Job Title: Senior Project Engineer, SMP Engineering
Why He’s Top 40: He has helped Edmontonians see their city in a new light via a series of illumination projects that include the Muttart Conservatory and the High Level Bridge.
If you could change one thing about Edmonton, what would it be? “I’d like to see more of a walking atmosphere. It would do a lot for our downtown – and maybe other areas as well – if they blocked off an entire block or street to make it an entire promenade.”
It wouldn’t take long for anyone looking around the North Saskatchewan River valley at night to see how the cityscape has changed. The dazzling light show from the High Level Bridge and the multicoloured glow emanating from the pyramids of the Muttart Conservatory have certainly made differences after sunset.
Sunil Nakai can take part of the credit for coming up with the programming for the features that animate those structures. He especially had fun with the High Level Bridge, which had over 60,000 LED bulbs for him to play with.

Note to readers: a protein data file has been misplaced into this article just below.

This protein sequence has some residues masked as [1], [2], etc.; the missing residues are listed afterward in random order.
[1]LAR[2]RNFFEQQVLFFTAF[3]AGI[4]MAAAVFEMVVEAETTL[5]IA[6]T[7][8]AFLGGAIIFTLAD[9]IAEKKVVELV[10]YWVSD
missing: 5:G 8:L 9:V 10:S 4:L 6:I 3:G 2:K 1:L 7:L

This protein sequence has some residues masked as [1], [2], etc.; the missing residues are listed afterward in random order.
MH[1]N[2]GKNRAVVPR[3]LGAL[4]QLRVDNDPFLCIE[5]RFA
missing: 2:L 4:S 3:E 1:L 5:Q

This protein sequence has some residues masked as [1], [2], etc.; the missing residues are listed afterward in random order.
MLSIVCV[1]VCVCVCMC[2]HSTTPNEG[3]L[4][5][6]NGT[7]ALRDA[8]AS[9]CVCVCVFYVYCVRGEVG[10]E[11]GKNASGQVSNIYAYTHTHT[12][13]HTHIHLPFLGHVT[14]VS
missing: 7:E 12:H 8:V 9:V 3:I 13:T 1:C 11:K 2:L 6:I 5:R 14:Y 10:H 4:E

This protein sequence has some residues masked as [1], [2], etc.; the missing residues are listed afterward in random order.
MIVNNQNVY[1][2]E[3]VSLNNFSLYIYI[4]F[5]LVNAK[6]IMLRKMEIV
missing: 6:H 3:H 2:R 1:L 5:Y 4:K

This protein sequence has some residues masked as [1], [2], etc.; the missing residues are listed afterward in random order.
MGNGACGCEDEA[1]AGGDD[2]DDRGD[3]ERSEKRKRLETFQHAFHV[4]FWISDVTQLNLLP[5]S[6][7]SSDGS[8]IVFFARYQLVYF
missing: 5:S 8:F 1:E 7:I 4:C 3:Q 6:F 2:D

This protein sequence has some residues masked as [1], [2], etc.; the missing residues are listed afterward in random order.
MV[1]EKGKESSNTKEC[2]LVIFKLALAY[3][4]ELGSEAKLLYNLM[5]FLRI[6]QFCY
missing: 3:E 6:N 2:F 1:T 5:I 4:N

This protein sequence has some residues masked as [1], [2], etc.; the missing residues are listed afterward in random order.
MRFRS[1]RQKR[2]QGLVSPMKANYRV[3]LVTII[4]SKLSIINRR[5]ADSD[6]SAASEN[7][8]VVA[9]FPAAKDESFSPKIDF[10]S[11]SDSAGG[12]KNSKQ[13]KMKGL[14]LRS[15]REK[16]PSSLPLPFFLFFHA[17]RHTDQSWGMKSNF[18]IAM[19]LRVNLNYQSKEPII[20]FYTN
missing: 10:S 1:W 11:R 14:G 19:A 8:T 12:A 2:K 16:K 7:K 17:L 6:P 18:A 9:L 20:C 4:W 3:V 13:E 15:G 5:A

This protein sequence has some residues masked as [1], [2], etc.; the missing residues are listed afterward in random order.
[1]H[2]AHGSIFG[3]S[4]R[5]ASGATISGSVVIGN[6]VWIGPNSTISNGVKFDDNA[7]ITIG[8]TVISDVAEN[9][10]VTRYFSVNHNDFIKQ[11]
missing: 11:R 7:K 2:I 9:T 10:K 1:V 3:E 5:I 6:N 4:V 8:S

“It’s probably the biggest project of its nature in Canada,” says Nakai, who had a hand in programming some of the shows on the bridge, including the eye-catching display on Canada Day. “I mean, that bridge is huge! So in that sense, the size and scale is unprecedented, especially in Edmonton. That bridge has so many fixtures, you can program shows for Canada Day and other events. It can get pretty complicated.”
Achievements like these put Edmonton on the forefront of lighting design, Nakai believes. “I think we’re pretty leading edge with the rest of Canada; we’re right up there in terms of lighting design with current and fresh approaches. Our city has dramatically changed over the past few years in terms of what we light up, how we light up and the statement that it makes on our city skyline.”
Away from his desk, Nakai is also making his mark on his profession as an executive member of the Edmonton chapter of the Illuminating Engineering Society of North America and teaches lighting to architectural students at Athabasca University. He has also worked on fundraising drives for the United Way, supports events like the Johnson MS Bike Tour and has volunteered to referee sporting events facilitated by the Edmonton Sport and Social Club.
While Nakai’s daily occupation involves everything electrical, it’s the illumination part of his itinerary that sparks his drive.
“Lighting is the most fun of my entire job,” he says. “It’s the part that people see and it’s the most creative aspect. I think it’s how you most make an impact on a building.”